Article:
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YA Eco Mysteries, Memoirs, Novels & Travel

Eco fiction

Eco Fiction Writer's Blog Episode 4

Episode 4 Whale Poop
What’s Whale Poop Got To Do With You?

Whale poop plays a major role in maintaining the cycle of aquatic life and that makes whales important “climate change warriors".

Episode 4: Backstory: A year ago to the day, on her thirteenth birthday, Alysie Muckpa had dared to stow away on the Moby, the research vessel, where her oldest girl cousin, Valentine Muckpa, worked with a crack team of marine scientists. They had come to Nahoon to investigate a mystery: Why so many gray whales were washing up dead on the coast, along their 12,000 mile round trip between Alaska and Baja, Mexico.
Grey whale with calf
Photo Credit: Gavriel Berghouse

Excerpted from Chapter 5. Aboard the research vessel, Moby, Nahoon Bay, Alaska

The news was grim. By the end of May five dead whales had washed on shore near Nahoon. At last count at least 60 other whales had died along the West Coast.
“That is the highest number in two decades,” Valentine declared. “Scientists call this an Unusual Mortality Event or UME.”
“Do you know why the whales are dying in agony, the way Natsilane, our gray, whale did?” Alysie swallowed a lump forming in her throat.
Valentine shook her head, “No.” She leaned on the ship’s rails and stared into the distant mountains, ringing the bay. Alysie watched the emotions flickering across her cousin’s face: grief, anger, frustration—and then, finally, determination.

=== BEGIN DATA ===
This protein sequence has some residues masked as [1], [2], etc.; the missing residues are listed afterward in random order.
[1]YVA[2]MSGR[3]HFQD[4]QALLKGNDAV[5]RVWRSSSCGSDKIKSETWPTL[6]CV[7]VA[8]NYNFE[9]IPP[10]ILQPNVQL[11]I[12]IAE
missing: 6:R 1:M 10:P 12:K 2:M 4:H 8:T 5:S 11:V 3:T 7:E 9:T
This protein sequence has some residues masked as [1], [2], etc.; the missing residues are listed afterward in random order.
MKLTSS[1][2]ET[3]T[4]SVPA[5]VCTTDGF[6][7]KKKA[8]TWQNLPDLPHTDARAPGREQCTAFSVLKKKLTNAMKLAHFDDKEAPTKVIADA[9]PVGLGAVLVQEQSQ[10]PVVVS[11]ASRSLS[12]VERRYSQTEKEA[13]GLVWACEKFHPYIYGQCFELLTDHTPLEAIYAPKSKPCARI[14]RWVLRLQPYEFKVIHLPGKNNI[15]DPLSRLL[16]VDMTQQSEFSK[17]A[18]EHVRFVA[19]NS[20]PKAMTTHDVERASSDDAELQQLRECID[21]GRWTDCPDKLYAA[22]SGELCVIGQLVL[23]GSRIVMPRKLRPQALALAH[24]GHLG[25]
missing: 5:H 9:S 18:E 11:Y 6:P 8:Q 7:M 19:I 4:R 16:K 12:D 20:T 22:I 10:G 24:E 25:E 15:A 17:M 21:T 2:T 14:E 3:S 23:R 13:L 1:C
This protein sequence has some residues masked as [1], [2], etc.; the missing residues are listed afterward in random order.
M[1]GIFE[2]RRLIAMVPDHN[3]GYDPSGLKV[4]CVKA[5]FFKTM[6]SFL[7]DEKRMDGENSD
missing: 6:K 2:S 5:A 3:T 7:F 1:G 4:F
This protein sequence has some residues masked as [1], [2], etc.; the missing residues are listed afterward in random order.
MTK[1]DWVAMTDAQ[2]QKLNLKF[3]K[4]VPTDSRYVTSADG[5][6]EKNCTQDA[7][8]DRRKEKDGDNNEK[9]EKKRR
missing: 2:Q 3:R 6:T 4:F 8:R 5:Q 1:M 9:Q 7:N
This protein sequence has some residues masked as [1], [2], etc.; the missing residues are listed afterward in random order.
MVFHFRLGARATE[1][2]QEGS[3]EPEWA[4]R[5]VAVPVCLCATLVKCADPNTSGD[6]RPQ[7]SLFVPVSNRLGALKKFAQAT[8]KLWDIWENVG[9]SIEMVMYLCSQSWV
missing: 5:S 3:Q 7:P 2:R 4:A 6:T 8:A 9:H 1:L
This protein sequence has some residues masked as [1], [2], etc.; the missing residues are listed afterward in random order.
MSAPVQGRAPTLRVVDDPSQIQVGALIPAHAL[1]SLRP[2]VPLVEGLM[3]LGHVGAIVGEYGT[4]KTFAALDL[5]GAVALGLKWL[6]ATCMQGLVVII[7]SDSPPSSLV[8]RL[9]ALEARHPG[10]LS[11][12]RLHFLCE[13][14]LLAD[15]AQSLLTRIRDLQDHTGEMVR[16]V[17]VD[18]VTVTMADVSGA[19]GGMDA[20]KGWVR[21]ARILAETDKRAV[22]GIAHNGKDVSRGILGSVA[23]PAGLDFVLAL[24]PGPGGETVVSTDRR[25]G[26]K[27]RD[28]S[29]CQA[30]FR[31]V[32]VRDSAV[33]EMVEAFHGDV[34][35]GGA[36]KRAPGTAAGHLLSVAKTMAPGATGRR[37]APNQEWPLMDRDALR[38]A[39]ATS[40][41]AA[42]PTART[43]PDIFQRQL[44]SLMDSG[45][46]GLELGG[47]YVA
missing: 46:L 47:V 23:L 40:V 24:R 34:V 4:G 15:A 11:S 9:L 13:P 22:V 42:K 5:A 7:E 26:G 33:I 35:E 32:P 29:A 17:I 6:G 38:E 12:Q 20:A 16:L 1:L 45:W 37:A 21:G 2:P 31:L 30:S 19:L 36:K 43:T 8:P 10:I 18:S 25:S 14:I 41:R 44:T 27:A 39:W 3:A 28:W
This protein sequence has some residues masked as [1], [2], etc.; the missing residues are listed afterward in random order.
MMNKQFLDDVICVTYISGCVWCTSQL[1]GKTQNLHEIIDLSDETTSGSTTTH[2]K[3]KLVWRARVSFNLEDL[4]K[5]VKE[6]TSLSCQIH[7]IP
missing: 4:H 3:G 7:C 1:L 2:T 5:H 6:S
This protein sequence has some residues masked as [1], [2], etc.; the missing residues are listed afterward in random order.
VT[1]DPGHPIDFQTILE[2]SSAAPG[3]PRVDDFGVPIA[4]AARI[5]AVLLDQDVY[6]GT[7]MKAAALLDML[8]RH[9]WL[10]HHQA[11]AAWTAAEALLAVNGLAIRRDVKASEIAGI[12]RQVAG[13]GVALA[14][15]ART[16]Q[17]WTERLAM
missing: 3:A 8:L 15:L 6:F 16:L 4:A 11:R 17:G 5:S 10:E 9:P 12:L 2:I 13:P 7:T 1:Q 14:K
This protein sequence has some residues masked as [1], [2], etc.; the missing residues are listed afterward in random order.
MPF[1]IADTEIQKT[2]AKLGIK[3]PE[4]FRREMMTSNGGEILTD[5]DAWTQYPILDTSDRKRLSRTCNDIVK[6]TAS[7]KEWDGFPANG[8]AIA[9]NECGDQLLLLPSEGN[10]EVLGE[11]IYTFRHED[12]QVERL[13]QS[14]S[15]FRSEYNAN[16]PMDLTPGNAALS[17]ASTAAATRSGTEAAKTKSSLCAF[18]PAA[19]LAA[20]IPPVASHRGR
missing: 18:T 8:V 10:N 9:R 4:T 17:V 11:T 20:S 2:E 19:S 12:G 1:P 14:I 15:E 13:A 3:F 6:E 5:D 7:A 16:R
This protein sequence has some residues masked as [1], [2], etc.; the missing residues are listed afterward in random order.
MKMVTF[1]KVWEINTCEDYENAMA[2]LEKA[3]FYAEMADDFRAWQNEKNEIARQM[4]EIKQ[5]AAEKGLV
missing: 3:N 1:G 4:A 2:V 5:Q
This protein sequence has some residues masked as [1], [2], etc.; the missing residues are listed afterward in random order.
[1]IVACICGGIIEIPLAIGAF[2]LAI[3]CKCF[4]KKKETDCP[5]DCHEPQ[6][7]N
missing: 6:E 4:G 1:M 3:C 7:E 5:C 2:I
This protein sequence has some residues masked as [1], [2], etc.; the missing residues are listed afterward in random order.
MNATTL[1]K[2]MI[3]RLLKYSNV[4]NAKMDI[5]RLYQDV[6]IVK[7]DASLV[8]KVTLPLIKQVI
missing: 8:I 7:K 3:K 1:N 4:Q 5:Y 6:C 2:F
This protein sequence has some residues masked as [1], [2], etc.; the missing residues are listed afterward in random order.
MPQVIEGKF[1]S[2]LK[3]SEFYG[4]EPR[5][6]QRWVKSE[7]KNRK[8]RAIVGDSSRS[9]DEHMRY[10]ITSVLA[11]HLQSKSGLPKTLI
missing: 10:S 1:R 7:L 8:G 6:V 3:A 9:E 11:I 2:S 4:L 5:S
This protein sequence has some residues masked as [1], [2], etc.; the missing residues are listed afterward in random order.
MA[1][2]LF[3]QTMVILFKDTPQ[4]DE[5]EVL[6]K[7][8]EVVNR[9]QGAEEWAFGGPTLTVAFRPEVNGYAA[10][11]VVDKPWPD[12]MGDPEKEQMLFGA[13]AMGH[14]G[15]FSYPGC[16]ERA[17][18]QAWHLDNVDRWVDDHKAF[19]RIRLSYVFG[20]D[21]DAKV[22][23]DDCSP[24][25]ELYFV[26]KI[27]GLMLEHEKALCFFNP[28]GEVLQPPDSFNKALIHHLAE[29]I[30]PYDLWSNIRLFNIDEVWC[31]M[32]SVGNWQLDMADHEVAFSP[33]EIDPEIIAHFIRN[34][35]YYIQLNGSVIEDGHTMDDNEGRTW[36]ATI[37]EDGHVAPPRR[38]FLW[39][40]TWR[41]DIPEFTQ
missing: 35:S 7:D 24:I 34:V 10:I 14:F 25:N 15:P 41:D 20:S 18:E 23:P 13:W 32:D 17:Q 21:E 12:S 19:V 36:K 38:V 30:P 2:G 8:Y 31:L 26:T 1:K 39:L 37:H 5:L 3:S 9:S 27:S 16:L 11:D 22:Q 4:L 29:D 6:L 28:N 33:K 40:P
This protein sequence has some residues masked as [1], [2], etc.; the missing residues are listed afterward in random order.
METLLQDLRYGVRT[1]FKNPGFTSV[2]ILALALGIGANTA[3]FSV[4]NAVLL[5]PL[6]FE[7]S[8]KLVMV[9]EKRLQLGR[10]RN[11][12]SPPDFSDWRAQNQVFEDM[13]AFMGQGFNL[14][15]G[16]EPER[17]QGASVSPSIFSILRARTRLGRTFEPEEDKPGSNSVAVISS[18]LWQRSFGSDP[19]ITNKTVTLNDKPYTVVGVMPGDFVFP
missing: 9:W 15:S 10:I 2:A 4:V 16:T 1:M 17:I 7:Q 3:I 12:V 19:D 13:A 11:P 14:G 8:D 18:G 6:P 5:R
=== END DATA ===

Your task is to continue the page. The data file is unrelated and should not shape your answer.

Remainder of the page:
Valentine straighten her back, rubbed her hands together, and then seeing the sheen of tears in Alysie’s eyes, said.“Don’t worry. My team will keep on going until we find out what’s harming the whales.” Reaching over, she squeezed her young cousin’s hand.
Alysie gave a tremulous smile.
That’s what I love about science, she thought. Scientists are nature detectives, searching for clues, to solve a mystery to stop the bad actors from doing harm.
Then remembering why she had come to visit her cousin, Alysie asked, “Did you find the real cause of Natsilane’s death?”
Valentine who had been bombarded by daily her texts from Alysie said, “The good news is that we found promising clues,” she paused, “Natislane blubber was thinner than it should have been perhaps indicating he wasn’t getting enough nourishment—.”

“I knew it. He starved to death!” Alysie clenched her fists by her side.

"Whoa! hold on, Alysie. Scientists have gathered data showing that gray whales washing up on the beaches are undernourished," Valentine said. “But researchers will need to collect more data—that is what science is all about
In the ship’s galley, Captain Erich was enjoying smoked salmon, his favorite snack. “So how is your young student progressing?” He asked, raising his eyebrows.
“Oh, she’s doing great, thanks captain,” Valentine responded.
Alysie forced a smile. She hated it when adults, like Captain Erich, talked about her as if she wasn’t there.
Finishing his sandwich in one big bite, he turned to Alysie, “You understand Valentine and the crew on this ship have important work to do. ”
Although Alysie tried not to show it, the captain always found a way to make her feel like a little kid.
When the captain was out of earshot, Valentine said, “Don’t mind Captain Erich, his barks is worse than his bite.” She stirred hot water and chocolate into two mugs. “But sometimes he just pisses me off.”
“I know,” Alysie surpassed a giggle.